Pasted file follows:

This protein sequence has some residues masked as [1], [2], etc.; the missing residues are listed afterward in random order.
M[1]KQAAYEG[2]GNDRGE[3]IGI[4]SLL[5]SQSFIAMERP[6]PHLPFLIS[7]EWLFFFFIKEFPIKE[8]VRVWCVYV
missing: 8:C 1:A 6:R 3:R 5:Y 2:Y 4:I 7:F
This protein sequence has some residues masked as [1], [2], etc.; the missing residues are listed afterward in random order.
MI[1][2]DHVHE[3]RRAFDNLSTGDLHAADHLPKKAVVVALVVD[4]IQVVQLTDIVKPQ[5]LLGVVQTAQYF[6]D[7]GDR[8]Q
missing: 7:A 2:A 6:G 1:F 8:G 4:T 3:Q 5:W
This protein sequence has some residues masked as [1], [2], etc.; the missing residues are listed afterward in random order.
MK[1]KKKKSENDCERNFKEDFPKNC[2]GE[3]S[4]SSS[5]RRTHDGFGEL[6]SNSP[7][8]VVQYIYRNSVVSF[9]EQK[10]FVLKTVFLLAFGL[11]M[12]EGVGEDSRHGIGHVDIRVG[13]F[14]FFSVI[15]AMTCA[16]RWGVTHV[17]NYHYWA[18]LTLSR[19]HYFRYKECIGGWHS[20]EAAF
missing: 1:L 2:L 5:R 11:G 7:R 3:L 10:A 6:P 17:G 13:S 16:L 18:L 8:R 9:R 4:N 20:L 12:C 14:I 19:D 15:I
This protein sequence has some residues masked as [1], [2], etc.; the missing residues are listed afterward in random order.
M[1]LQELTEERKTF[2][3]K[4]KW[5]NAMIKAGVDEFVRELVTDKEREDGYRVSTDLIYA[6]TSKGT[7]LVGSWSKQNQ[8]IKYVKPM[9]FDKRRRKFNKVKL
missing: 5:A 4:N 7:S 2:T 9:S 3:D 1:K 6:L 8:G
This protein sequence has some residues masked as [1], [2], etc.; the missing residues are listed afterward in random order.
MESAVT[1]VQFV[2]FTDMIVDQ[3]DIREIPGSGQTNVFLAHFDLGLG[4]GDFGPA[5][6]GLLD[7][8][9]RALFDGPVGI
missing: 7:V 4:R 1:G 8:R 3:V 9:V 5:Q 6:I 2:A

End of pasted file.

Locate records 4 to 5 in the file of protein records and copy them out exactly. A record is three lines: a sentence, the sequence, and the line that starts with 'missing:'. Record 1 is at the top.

This protein sequence has some residues masked as [1], [2], etc.; the missing residues are listed afterward in random order.
M[1]LQELTEERKTF[2][3]K[4]KW[5]NAMIKAGVDEFVRELVTDKEREDGYRVSTDLIYA[6]TSKGT[7]LVGSWSKQNQ[8]IKYVKPM[9]FDKRRRKFNKVKL
missing: 5:A 4:N 7:S 2:T 9:S 3:D 1:K 6:L 8:G
This protein sequence has some residues masked as [1], [2], etc.; the missing residues are listed afterward in random order.
MESAVT[1]VQFV[2]FTDMIVDQ[3]DIREIPGSGQTNVFLAHFDLGLG[4]GDFGPA[5][6]GLLD[7][8][9]RALFDGPVGI
missing: 7:V 4:R 1:G 8:R 3:V 9:V 5:Q 6:I 2:A